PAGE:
Professor’s research not lost in translation


Professor Harald van Heerde makes his winning presentation at the 2015 Research Translation Competition.


Massey Business School’s Professor Harald van Heerde is known for the complicated modelling and huge data sets he uses to quantify the value of marketing activity. But his latest award is for translating his complex research into everyday language.

Professor van Heerde won the business school’s annual Research Translation Competition with a six-minute presentation on how online advertising can have a significant impact on offline sales.

The competition, now in its second year, challenges academics to make their research more accessible.

Judge Raewyn Rasch said Professor van Heerde was the clear winner because “his research was clearly of benefit to the business community and it was explained with confidence and in an engaging way”.

Professor Harald van Heerde discusses his broader research areas.


Measuring the full impact of advertising

Understanding the impact of advertising on sales is a big issue for any business and Professor van Heerde says too many managers base their marketing decisions on gut, rather than scientific data. The research he presented for the translation competition showed how advertising in one channel influences the sales in another channel.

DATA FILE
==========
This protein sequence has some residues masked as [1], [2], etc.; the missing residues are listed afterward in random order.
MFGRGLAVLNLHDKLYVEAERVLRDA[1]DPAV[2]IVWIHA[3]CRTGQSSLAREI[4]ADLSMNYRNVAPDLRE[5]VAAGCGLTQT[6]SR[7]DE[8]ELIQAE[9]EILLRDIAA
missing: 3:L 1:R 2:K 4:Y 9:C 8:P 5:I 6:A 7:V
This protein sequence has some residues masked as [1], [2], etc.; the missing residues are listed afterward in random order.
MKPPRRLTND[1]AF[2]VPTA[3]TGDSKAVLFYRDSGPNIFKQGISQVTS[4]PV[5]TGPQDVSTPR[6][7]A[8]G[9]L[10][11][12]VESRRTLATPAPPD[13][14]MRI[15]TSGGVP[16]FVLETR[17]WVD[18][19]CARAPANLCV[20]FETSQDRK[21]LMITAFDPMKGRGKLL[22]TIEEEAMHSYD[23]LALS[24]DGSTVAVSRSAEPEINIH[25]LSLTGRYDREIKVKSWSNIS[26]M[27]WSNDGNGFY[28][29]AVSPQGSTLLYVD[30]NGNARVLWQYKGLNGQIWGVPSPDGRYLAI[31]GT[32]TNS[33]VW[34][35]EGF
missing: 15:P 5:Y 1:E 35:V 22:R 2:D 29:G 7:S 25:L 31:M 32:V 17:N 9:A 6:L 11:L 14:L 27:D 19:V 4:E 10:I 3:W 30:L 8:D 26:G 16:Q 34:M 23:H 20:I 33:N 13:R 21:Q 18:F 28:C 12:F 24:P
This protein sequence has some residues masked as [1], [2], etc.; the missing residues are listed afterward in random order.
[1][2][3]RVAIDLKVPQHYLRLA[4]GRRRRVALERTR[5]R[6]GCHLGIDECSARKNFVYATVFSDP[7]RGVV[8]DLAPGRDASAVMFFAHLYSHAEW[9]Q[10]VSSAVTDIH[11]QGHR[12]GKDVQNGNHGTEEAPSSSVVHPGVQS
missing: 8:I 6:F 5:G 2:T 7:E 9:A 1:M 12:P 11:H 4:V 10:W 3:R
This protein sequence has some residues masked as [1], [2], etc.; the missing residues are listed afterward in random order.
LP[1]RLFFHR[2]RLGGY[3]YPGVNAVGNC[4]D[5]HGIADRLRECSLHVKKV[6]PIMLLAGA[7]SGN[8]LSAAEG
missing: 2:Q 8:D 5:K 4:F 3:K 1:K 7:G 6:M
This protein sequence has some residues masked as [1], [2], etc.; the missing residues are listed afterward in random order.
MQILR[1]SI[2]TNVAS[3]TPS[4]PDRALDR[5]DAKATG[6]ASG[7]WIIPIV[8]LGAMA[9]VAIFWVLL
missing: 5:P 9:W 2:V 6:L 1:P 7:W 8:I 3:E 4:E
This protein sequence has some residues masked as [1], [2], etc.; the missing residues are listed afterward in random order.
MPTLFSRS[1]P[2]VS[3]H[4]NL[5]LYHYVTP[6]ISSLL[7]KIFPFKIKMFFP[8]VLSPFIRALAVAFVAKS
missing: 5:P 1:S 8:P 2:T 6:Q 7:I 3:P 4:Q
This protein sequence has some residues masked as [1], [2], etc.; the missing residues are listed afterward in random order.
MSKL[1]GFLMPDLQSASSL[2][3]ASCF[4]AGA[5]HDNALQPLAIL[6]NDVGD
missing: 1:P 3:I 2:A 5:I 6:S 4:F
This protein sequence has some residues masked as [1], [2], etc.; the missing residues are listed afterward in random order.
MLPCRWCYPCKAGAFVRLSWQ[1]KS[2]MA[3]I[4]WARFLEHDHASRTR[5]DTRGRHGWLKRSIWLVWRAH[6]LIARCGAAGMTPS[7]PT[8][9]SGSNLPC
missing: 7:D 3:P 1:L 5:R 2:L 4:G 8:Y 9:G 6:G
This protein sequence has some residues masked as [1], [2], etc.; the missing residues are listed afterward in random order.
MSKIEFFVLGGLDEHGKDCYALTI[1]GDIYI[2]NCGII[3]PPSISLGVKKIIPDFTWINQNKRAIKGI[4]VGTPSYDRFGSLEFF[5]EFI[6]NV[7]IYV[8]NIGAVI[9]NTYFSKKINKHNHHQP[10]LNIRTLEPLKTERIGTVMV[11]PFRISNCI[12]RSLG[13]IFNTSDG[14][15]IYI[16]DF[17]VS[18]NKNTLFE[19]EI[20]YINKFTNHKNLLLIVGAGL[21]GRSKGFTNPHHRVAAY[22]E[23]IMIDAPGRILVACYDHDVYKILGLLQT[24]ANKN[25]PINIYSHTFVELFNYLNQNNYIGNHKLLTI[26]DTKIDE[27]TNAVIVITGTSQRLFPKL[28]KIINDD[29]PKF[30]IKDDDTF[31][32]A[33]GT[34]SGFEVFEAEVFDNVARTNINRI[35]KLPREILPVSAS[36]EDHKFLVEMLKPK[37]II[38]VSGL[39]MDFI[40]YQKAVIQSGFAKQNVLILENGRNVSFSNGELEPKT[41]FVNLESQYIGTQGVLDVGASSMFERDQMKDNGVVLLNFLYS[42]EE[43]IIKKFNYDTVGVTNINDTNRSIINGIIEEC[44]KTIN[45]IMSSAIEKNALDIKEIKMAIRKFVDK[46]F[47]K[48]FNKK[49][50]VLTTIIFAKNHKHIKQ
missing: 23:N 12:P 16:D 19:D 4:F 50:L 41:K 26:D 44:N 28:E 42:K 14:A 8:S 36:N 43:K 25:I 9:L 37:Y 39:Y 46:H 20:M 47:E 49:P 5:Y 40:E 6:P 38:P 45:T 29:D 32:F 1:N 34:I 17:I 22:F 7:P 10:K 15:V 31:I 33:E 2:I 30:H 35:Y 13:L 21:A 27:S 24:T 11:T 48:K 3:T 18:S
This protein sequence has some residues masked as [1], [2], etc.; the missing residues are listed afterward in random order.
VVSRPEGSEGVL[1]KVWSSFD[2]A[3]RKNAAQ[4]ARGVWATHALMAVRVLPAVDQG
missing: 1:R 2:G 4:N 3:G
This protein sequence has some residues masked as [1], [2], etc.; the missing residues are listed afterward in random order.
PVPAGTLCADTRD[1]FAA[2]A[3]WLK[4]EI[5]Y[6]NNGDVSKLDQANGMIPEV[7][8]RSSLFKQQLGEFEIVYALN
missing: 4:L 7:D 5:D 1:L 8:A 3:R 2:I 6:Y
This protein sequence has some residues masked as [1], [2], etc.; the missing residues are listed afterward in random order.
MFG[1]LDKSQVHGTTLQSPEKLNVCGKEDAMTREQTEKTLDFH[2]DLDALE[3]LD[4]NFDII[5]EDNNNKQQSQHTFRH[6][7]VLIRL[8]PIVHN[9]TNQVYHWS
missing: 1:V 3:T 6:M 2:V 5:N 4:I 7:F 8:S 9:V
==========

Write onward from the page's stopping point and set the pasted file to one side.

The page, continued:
“We calculated that online advertising, especially search engine advertising, had a large positive impact on in-store sales, while traditional advertising had very little impact on online sales,” Professor van Heerde said.

“What this means is that firms shouldn’t overlook the cross effects of their advertising when they are calculating the return on their investment. Online advertising is much more effective than traditional advertising, but you might not realise by how much if you only looked at online sales.”

Despite basing his presentation on a paper originally published in the Journal of Marketing Research, Professor van Heerde said he didn’t find it too hard to explain his research in non-academic terms.

“In essence I always try and write for managers with the objective of providing them with useful insights. There are some requirements for an academic paper that you obviously need to strip out – the mathematical modelling and the nitty gritty detail – but the findings themselves are usually quite clear and simple to understand.”

Professor van Heerde holds the MSA Charitable Trust Chair in Marketing at the Massey Business School and is currently ranked 11th in the world for marketing research by the American Marketing Association.

Other competition winners

  • Runners-up: Niki Murray and Margie Comrie for their presentation ‘Talking about immunisation: Making it easier for parents and health professionals’
  • Third place: Elizabeth Gray for her presentation ‘Is email really dead? The promises and pitfalls of electronic newsletters’

Early Career Research Awards:

  • Borhan Bhuiyan for his presentation ‘Are related party transactions red flags?
  • David Tappin for his presentation ‘Building on good ideas: an industry-led approach to injury prevention’
  • Niki Murray for her presentation ‘Talking about immunisation: Making it easier for parents and health professionals’

 

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